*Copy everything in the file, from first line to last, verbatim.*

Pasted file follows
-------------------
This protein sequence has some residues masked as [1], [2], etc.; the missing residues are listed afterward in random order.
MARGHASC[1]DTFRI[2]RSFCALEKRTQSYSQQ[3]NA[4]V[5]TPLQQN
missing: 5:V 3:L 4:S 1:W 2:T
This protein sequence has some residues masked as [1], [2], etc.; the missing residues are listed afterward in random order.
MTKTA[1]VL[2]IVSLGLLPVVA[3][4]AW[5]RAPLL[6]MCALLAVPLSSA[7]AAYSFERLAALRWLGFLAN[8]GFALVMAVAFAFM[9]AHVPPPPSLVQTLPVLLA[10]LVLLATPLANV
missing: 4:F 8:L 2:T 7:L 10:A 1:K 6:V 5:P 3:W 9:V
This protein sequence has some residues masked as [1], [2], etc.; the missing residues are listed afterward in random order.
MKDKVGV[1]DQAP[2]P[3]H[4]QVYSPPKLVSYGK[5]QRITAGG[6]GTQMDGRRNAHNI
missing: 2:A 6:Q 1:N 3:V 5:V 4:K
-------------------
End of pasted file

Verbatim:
This protein sequence has some residues masked as [1], [2], etc.; the missing residues are listed afterward in random order.
MARGHASC[1]DTFRI[2]RSFCALEKRTQSYSQQ[3]NA[4]V[5]TPLQQN
missing: 5:V 3:L 4:S 1:W 2:T
This protein sequence has some residues masked as [1], [2], etc.; the missing residues are listed afterward in random order.
MTKTA[1]VL[2]IVSLGLLPVVA[3][4]AW[5]RAPLL[6]MCALLAVPLSSA[7]AAYSFERLAALRWLGFLAN[8]GFALVMAVAFAFM[9]AHVPPPPSLVQTLPVLLA[10]LVLLATPLANV
missing: 4:F 8:L 2:T 7:L 10:A 1:K 6:V 5:P 3:W 9:V
This protein sequence has some residues masked as [1], [2], etc.; the missing residues are listed afterward in random order.
MKDKVGV[1]DQAP[2]P[3]H[4]QVYSPPKLVSYGK[5]QRITAGG[6]GTQMDGRRNAHNI
missing: 2:A 6:Q 1:N 3:V 5:V 4:K